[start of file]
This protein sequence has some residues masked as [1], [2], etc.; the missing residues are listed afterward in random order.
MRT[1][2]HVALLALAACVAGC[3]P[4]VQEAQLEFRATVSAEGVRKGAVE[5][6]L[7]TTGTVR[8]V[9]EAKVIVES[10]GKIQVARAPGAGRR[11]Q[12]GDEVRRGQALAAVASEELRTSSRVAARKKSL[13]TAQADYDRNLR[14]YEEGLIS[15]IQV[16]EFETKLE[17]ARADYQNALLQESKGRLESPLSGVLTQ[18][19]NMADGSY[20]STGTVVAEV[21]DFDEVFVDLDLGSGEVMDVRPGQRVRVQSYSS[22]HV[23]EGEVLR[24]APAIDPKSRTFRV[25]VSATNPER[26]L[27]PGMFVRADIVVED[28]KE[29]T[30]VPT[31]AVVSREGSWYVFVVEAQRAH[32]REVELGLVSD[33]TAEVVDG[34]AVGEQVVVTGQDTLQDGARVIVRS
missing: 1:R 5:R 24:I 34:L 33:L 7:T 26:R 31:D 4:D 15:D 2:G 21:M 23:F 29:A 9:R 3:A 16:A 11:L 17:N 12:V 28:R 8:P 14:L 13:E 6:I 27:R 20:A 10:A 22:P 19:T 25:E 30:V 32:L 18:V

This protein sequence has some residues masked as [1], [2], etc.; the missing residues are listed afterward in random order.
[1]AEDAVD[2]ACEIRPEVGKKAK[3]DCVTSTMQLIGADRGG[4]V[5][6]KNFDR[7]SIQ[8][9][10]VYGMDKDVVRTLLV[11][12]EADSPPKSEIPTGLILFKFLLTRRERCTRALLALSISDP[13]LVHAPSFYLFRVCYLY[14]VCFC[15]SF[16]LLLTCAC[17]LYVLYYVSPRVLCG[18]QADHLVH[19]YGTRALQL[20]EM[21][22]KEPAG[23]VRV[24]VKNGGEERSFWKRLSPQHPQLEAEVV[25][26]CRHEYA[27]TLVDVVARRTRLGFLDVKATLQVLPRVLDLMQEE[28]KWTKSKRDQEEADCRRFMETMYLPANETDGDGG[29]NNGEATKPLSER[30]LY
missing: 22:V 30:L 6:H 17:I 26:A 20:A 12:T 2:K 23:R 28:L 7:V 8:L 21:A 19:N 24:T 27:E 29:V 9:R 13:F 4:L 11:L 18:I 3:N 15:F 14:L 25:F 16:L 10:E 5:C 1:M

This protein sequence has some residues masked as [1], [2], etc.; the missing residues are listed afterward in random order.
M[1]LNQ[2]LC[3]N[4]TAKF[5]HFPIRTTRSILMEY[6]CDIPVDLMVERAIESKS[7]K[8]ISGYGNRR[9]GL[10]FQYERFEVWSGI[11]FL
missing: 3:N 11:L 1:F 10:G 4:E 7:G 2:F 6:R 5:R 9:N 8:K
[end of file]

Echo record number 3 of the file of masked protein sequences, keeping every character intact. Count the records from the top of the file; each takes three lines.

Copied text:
This protein sequence has some residues masked as [1], [2], etc.; the missing residues are listed afterward in random order.
M[1]LNQ[2]LC[3]N[4]TAKF[5]HFPIRTTRSILMEY[6]CDIPVDLMVERAIESKS[7]K[8]ISGYGNRR[9]GL[10]FQYERFEVWSGI[11]FL
missing: 3:N 11:L 1:F 10:G 4:E 7:G 2:F 6:R 5:R 9:N 8:K